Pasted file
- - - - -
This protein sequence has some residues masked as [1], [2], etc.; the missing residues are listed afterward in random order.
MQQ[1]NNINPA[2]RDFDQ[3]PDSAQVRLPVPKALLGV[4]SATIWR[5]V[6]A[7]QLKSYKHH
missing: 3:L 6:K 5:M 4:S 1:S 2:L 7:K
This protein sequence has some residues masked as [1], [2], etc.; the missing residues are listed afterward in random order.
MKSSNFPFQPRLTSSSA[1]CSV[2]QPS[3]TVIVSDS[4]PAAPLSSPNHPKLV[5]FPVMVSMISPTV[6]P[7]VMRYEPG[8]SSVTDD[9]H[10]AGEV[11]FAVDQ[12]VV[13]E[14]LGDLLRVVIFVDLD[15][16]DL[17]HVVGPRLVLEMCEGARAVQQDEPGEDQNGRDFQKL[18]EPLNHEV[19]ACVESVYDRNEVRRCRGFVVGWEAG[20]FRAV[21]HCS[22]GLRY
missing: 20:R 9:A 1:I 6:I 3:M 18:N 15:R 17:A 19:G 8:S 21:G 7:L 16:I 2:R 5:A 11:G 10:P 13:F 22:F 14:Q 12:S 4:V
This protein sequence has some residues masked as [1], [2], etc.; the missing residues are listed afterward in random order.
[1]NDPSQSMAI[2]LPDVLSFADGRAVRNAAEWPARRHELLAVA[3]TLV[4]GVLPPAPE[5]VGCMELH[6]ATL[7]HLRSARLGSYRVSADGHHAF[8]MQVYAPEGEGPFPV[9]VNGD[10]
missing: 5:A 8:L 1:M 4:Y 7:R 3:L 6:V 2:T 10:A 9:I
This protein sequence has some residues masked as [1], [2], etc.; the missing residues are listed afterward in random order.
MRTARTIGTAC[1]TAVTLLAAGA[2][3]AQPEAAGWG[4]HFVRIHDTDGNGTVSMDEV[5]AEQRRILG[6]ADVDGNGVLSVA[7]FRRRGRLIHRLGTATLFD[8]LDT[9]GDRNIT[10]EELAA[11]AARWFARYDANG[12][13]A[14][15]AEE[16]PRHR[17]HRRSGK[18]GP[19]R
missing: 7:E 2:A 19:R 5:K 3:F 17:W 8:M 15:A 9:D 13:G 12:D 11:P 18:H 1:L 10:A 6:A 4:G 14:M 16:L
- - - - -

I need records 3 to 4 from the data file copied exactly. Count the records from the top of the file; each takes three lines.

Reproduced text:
This protein sequence has some residues masked as [1], [2], etc.; the missing residues are listed afterward in random order.
[1]NDPSQSMAI[2]LPDVLSFADGRAVRNAAEWPARRHELLAVA[3]TLV[4]GVLPPAPE[5]VGCMELH[6]ATL[7]HLRSARLGSYRVSADGHHAF[8]MQVYAPEGEGPFPV[9]VNGD[10]
missing: 5:A 8:L 1:M 4:Y 7:R 3:L 6:V 2:T 10:A 9:I
This protein sequence has some residues masked as [1], [2], etc.; the missing residues are listed afterward in random order.
MRTARTIGTAC[1]TAVTLLAAGA[2][3]AQPEAAGWG[4]HFVRIHDTDGNGTVSMDEV[5]AEQRRILG[6]ADVDGNGVLSVA[7]FRRRGRLIHRLGTATLFD[8]LDT[9]GDRNIT[10]EELAA[11]AARWFARYDANG[12][13]A[14][15]AEE[16]PRHR[17]HRRSGK[18]GP[19]R
missing: 7:E 2:A 19:R 5:K 3:F 17:W 8:M 15:A 9:D 13:G 12:D 11:P 18:H 1:L 10:A 6:A 4:G 14:M 16:L